Education Policy | Post Primary | Preschool | Primary | Tertiary | Search


University’s Economic Contribution Tops $4 Bn

26 April 2006

University’s Economic Contribution Tops $4 Billion

An economic study released today puts The University of Auckland’s annual contribution to the Auckland region at almost $4.4 billion.

The New Zealand Institute of Economic Research study – The University of Auckland: Economic Contribution to the Auckland Region - estimated the regional economic impacts arising from the expenditure of the University and its students. It measured net economic benefits the region would miss out on if the University did not exist.

NZIER estimated the University and its students’ spending resulted in $4.39 billion of output being added to the Auckland region during 2005.

The study focuses on the immediate flow-on effects of spending at the University and by its students.

University Vice-Chancellor Professor Stuart McCutcheon says the study highlights the University’s significance to the Auckland region.

“The University is renowned as a long-established Auckland institution and a centre for educational excellence,” Professor McCutcheon says. “The NZIER’s research adds to this, giving us a useful sense of the University’s economic contribution.”

He says the $4.39 billion estimate is conservative.

“This research doesn’t measure long-term effects like the impact of future income streams from University graduates who stay in Auckland. It also does not seek to quantify the University’s role in generating knowledge spillovers to other sections of society.

“While a good measure of the trickle-down effects of spending, it does not account for the other consequences of the University’s research efforts. These are becoming increasingly important to us.

“Our research makes for more innovative and relevant teaching, strengthening our institutional capacity. It also generates and develops concepts with huge economic, social and cultural potential.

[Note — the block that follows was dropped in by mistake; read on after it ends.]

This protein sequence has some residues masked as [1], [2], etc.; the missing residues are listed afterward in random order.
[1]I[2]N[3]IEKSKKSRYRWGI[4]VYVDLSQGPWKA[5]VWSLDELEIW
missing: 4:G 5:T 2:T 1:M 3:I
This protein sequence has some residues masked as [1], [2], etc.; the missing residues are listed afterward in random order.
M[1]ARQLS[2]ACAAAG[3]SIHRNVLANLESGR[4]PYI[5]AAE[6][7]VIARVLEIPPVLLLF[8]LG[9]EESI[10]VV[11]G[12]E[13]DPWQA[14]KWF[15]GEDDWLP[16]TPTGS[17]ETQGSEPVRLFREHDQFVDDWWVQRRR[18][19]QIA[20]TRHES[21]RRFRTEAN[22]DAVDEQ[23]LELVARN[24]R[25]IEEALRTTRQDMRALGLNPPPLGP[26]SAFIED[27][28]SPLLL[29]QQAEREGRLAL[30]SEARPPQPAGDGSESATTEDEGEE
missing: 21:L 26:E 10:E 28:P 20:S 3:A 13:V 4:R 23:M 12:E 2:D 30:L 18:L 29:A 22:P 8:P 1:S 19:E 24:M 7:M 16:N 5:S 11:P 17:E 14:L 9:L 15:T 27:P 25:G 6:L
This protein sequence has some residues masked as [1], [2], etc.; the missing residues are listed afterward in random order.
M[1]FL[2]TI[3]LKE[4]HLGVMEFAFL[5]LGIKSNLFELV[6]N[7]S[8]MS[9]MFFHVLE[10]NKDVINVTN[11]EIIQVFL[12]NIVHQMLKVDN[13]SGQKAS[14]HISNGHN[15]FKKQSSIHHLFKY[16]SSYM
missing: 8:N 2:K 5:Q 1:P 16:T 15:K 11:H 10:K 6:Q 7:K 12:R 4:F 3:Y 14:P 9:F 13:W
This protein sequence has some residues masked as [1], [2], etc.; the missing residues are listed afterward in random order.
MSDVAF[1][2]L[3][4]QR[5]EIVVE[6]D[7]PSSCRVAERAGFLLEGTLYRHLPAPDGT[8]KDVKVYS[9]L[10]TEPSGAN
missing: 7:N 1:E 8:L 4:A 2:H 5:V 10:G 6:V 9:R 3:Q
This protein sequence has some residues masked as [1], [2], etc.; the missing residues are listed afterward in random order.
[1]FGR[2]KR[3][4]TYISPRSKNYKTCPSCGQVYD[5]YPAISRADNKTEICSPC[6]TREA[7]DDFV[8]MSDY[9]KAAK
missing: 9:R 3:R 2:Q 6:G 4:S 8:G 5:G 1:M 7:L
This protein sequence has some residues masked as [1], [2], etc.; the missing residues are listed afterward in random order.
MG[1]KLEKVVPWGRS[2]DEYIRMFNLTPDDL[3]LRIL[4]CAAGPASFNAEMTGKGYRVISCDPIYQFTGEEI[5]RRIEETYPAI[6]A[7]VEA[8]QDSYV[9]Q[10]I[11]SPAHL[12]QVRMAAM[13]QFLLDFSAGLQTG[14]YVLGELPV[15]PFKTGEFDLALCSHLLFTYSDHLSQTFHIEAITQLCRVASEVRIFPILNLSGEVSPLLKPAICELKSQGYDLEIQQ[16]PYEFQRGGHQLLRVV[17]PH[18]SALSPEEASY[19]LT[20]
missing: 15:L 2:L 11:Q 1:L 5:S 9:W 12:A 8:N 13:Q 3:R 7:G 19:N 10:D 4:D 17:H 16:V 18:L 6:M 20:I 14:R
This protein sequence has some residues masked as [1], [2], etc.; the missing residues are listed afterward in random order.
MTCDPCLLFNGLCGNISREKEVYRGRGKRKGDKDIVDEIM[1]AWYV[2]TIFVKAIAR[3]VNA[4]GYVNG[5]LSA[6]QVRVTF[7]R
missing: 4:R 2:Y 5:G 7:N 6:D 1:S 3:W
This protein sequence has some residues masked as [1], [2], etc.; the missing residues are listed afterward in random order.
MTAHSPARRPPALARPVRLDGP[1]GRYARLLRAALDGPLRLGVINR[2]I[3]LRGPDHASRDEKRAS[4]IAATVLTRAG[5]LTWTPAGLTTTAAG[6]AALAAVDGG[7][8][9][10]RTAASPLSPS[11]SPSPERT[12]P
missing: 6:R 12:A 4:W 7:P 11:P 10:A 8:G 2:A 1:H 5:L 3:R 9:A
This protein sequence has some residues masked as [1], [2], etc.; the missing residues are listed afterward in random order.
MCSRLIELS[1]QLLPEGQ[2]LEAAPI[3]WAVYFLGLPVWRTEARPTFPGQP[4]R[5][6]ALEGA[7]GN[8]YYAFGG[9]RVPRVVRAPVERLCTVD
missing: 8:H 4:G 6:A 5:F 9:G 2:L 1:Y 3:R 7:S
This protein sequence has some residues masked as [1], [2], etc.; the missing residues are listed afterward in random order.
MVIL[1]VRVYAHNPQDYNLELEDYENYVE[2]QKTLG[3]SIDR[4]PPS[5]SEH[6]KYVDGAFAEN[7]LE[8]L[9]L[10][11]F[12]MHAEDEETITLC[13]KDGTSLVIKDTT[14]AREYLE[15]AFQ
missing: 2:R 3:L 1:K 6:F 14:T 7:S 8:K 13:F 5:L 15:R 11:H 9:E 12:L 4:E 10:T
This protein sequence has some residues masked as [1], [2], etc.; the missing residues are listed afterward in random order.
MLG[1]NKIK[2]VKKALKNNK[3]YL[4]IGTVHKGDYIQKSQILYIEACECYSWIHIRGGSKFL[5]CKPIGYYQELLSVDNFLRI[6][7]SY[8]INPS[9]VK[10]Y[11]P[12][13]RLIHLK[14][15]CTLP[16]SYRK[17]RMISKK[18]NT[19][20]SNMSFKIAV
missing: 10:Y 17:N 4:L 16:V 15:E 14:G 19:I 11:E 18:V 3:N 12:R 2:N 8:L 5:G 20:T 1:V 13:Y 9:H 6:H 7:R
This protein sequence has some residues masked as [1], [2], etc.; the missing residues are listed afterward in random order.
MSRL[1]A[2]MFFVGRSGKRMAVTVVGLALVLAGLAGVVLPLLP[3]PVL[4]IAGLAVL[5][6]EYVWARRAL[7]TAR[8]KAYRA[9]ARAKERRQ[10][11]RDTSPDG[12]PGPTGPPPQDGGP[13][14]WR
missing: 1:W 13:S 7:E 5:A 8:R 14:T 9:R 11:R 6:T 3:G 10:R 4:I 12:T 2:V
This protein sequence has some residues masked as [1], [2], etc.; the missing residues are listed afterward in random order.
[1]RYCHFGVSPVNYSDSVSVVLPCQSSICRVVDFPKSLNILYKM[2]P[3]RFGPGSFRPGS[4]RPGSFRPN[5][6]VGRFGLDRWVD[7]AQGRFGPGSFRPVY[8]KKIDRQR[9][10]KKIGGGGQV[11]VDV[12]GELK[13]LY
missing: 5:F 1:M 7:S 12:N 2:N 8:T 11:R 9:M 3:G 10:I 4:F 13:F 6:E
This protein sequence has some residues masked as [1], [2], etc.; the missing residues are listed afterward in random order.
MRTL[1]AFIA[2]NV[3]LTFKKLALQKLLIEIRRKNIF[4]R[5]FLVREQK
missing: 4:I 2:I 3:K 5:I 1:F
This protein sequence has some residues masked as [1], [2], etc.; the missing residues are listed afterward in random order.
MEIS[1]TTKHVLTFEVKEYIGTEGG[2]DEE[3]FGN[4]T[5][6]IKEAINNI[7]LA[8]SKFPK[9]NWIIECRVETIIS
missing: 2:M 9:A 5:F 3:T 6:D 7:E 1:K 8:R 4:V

“For example, our fully-owned subsidiary UniServices was created 17 years ago, solely to commercialise university research in Australasia and has grown to employ 550 staff. It has spun out 22 new companies with a total market capitalisation of $266 million.”

Other key findings from The University of Auckland: Economic Contribution to the Auckland Region include:

- The total direct expenditure impact of the University, its staff and students in 2005 was $1.34 billion.

- The University provided 4,332 full time equivalent jobs directly in 2005. For each full time equivalent job that the University creates itself, one more additional job is created in the wider Auckland regional economy.

- After taking into account the direct, indirect and induced expenditure impacts of the University’s expenditure, the University contributed $2.43 billion worth of output to the Auckland regional economy in 2005.

- After taking into account the direct, indirect and induced expenditure impacts of the additional expenditure of the University’s 39,420 students (60% full-time), a further $1.96 billion worth of output was added to the Auckland regional economy in 2005.

The study drew on data from numerous sources including Statistics New Zealand, the New Zealand University Students Association (NZUSA) and the University’s financial records.


A full copy of the report can be found on

© Scoop Media

Culture Headlines | Health Headlines | Education Headlines

Legendary Bassist David Friesen Plays Wellington’s Newest Jazz Venue

Friesen is touring New Zealand to promote his latest album Another Time, Another Place, recorded live at Auckland's Creative Jazz Club in 2015. More>>

Howard Davis Review: The Father - Descending Into The Depths of Dementia

Florian Zeller's dazzling drama The Father explores the effects of a deeply unsettling illness that affects 62,000 Kiwis, a number expected to grow to 102,000 by 2030. More>>

Howard Davis Review: Blade Runner Redivivus

When Ridley Scott's innovative, neo-noir, sci-fi flick Blade Runner was originally released in 1982, at a cost of over $45 million, it was a commercial bomb. More>>

14-21 October: New Zealand Improv Festival In Wellington

Imagined curses, Shibuya’s traffic, the apocalypse, and motherhood have little in common, but all these and more serve as inspiration for the eclectic improvised offerings coming to BATS Theatre this October for the annual New Zealand Improv Festival. More>>


Bird Of The Year Off To A Flying Start

The competition asks New Zealanders to vote for their favourite bird in the hopes of raising awareness of the threats they face. More>>

Scoop Review Of Books:
Jenny Abrahamson's John & Charles Enys: Castle Hill Runholders, 1864-1891

This volume will be of interest to a range of readers interested in the South Island high country, New Zealand’s natural environment, and the history of science. More>>



  • Wellington
  • Christchurch
  • Auckland